One year ago I wrote an article recounting the incredible hand of G-d experience involving the grave of fighter pilot Zahara Levitov.
For those who have not read it, please do. For those who have not, I will elaborate. I was assigned her grave two years ago while studying in Israel for a gap year program. The following year, as a newly drafted IDF soldier, I took it upon myself to go to a empty grave so someone would be with them for the ceremony. I browsed the War of Independence section and found the name Zahara Levitov. The woman at the grave next to me told me her story and it hit me. I had stumbled upon her again. (Not really stumbled, that’s bad cemetery etiquette.)
As someone of devout faith who believes nothing is chance, I took it upon myself to become her מלווה or her guardian so to speak. So for the third Yom Hazikaron since my coming to this beautiful strip of desert, I found myself once again with my dear friend Zahara.
As I stood, a pilot came up behind me and asked if I had any connection to her so I told him about the happy non coincidence. He had been sent by the army because he was in the same job and same rank as she had been at the time of her death. The siren blared and all was silent.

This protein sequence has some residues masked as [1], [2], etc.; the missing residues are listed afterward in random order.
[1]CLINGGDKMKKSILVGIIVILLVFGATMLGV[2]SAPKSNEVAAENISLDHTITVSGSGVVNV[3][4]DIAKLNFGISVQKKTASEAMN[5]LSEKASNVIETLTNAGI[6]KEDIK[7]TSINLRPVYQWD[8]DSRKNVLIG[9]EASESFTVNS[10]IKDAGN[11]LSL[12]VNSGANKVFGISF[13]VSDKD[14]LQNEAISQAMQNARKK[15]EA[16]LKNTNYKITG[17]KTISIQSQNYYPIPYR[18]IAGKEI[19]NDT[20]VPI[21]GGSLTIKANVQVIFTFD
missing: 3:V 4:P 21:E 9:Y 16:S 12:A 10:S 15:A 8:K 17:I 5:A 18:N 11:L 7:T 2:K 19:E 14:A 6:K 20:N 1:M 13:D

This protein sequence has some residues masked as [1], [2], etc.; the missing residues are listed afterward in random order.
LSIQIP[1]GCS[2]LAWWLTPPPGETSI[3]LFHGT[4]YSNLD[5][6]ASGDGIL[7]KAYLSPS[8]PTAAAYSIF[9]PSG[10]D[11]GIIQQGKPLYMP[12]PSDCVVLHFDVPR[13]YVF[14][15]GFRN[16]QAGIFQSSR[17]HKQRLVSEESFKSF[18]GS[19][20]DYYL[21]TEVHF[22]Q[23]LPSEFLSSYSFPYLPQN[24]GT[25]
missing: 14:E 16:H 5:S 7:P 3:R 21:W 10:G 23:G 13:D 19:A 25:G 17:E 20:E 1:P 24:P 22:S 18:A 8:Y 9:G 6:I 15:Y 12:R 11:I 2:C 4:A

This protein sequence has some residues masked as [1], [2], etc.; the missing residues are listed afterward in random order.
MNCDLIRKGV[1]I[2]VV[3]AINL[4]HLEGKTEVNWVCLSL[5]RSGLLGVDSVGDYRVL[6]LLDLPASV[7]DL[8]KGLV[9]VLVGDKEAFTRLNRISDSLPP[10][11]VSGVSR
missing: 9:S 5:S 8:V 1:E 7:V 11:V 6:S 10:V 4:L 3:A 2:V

During the ceremony I reflected on Zahara and Zahara alone. Yom Hazikaron is an overwhelming day and so I focused my attention on who was before me. I thought about how this is my last Memorial Day in uniform. How next year I’ll be a regular citizen and no one will call out חיילת (soldier) when they need to get my attention. I may wear a different uniform (no giveaways), but it won’t be that of the IDF.
Sometimes I don’t know why I am here and why I drafted, but today I know why. When Zahara fell, there was an empty hole left in the land of Israel. A hole that needed filling. It could have been anyone else in this role, but I chose to occupy the space. I came here to build a home and start a family and serve my country. For and in memory of Zahara and because, in a way, I am her. Or at least another aspect of her presence in this world.
After the ceremony was over, the pilot said my name. He asked if he could take my number to send to Zahara’s family so they could meet me and invite me to their family gathering in her honor.
An hour later, her niece called me and invited me to get together sometime and to tell my story to them. She thanked me for going every year and was happy to know someone had kept Zahara company. It’s an exciting thought knowing that there is more to our story together and I am excited to see where it goes.
In general, I have yet to discover a lot. I don’t yet know what the rest of my service will be, or where I’ll live or with whom l’ll build my home, but I guarantee that at least Zahara is not done throwing surprises my way.